Just saying…

Neil deGrasse Tyson seems to have a real talent for very sloppy history of science. He pontificates on history of science topics without taking the trouble to check his facts. On Christmas day to acknowledge the birthday of Isaac Newton he tweeted the following:

On this day long ago, a child was born who, by age 30, would transform the world. Happy Birthday Isaac Newton b. Dec 25, 1642

Now, you would think that an astrophysicist would be able to cope with simple arithmetic but it seems to be beyond NdGT’s mental grasp. Newton, as he points out, was born in 1642. The contribution to science that he made that “would transform the world” can only refer to his Philosophiæ Naturalis Principia Mathematica and, as any historian of science could have told NdGT, this was published in 1687. Applying the subtraction algorithm, which most of us learnt in primary school, 1687 – 1642 = 45 and not thirty. Even being generous, as this is a fifty per cent error in the stated age at which Newton “would transform the world” we cannot really award NdGT anything but an F for this incredibly sloppy piece of work. Do try to do better next time Neil!


Filed under History of Astronomy, History of science, Newton

11 responses to “Just saying…

  1. He’s an astrophysicist. By their standards gettting a measurement within the right order of magnitude is really close.

  2. naNiNomynous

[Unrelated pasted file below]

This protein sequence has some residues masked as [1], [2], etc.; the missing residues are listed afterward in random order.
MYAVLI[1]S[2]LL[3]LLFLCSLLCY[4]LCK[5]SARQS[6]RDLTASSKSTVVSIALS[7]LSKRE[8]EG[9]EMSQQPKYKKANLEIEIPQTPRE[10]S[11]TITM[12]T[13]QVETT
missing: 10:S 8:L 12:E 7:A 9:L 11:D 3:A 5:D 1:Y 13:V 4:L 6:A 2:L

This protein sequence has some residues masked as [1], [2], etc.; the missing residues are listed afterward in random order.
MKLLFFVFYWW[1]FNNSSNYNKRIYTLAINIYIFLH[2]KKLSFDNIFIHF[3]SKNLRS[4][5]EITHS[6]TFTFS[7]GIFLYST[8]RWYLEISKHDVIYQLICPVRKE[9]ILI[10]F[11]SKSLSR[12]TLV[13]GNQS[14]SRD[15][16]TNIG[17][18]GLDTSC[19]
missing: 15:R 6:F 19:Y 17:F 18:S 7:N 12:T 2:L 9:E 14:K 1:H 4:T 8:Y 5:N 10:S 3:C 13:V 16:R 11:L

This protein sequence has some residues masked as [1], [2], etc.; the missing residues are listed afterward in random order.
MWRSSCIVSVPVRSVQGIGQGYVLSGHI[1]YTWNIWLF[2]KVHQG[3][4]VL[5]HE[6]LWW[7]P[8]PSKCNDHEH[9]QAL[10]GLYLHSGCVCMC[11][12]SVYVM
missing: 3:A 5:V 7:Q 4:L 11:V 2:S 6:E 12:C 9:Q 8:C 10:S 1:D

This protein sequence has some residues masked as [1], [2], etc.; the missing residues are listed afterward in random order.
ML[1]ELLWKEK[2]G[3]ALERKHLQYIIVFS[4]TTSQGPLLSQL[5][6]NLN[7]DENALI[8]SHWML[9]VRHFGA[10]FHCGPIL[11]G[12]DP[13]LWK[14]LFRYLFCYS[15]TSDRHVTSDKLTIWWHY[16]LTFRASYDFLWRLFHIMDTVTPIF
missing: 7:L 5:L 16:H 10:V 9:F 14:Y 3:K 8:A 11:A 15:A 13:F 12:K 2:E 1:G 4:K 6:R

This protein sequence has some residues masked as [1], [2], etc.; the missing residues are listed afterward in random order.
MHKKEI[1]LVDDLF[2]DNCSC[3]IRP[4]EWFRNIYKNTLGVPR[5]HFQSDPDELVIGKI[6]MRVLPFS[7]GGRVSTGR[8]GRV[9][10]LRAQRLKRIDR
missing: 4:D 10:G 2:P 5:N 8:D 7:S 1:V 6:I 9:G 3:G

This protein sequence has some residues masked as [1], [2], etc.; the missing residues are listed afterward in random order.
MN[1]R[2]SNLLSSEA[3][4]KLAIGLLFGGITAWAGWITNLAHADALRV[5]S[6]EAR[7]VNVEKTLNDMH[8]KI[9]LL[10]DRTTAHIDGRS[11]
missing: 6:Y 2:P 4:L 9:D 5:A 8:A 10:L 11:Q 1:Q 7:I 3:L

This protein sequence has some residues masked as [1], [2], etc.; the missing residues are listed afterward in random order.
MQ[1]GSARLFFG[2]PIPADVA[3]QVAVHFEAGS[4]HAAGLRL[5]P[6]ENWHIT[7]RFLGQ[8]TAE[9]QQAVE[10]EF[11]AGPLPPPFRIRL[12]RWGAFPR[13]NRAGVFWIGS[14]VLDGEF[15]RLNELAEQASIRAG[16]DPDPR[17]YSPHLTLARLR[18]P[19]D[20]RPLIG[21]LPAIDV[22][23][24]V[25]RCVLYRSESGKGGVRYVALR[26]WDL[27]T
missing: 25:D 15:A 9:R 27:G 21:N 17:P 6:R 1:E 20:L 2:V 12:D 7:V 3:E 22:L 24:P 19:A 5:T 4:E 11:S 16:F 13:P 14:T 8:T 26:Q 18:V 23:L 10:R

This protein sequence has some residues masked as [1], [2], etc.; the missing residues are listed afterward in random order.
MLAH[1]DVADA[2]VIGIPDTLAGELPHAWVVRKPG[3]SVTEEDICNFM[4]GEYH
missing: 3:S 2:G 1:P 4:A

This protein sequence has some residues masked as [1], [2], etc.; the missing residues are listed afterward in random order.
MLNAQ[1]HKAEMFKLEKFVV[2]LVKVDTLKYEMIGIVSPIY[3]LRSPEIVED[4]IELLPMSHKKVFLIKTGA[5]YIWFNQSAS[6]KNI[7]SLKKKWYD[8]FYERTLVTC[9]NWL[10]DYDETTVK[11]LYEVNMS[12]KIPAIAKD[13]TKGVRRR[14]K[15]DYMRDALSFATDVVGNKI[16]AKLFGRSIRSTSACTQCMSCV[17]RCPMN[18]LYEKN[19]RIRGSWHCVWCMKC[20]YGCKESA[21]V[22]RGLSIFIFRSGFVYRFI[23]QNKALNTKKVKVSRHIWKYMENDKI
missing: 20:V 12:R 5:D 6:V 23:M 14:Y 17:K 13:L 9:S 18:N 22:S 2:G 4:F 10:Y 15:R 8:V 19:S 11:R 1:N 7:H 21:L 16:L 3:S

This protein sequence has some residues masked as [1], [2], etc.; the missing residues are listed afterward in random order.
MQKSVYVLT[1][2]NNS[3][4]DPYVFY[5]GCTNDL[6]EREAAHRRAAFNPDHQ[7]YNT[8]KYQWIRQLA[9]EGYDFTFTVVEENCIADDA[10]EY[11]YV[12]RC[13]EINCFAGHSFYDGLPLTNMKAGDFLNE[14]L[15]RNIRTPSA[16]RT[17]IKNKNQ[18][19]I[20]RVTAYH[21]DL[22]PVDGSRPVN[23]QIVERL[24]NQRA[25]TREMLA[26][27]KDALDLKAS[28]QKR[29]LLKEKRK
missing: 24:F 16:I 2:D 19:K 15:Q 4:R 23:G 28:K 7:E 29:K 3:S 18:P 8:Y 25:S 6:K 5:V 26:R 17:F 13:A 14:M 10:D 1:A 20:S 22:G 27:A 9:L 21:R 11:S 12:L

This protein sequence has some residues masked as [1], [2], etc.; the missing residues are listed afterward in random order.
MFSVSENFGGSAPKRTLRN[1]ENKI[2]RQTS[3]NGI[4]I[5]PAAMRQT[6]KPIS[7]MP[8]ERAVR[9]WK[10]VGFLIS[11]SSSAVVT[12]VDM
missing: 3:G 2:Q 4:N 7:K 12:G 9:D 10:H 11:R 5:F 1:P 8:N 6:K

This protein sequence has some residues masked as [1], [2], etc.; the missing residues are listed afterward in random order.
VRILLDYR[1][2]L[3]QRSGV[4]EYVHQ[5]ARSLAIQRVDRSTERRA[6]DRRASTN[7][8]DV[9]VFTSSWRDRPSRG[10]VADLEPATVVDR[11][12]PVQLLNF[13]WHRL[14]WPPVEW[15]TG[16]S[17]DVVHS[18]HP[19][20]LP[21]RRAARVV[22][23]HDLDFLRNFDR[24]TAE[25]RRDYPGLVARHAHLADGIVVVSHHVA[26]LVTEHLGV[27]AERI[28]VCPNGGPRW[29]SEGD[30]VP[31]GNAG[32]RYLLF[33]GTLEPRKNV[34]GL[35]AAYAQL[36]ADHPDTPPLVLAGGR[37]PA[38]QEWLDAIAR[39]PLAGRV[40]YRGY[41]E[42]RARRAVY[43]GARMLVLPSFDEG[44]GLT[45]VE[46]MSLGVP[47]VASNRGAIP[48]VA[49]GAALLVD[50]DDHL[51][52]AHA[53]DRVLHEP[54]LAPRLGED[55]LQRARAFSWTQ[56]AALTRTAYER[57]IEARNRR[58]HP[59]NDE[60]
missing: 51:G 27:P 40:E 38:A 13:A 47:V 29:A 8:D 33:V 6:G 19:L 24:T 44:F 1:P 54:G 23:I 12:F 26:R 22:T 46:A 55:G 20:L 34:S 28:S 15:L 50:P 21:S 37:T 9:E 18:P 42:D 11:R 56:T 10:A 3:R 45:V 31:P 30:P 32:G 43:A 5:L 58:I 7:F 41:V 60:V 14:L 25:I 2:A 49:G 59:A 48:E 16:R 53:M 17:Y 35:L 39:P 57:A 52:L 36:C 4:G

I may remember this incorrectly, but: was there not a big delay in the publishing of the Principia? NdGT may be referring to the discovery rather than the publication. Just sayin’ …

  3. Just curious … but off on a bit of a tangent …
    Was Newton’s birthday really celebrated as Christmas in 1642? (Did his mother think of that day as Christmas?)
    The calendar was, I think, the Julian calendar, which explains why some give his birthday as Jan 4, 1643 (Gregorian calendar.) When was Christmas celebrated in Protestant England in 1642?

  4. Has Neil deGrasse Tyson ever responded to any of your posts or is he totally unaware of his countless errors?

  5. Jeff in Calgary

    I think it is clear that he was trying to make a comparison to Jesus. The same words are often used to describe him; however most would say 32 or 33 years of age for Jesus, hence why NdGT felt it was important to keep the age low in order to outdo Jesus.
    The fact is, if you believe in what the Bible says, these two are both remarkable characters, but for very different reasons, and they can not really be compared.

  6. Pingback: Preach truth – serve up myths. | The Renaissance Mathematicus

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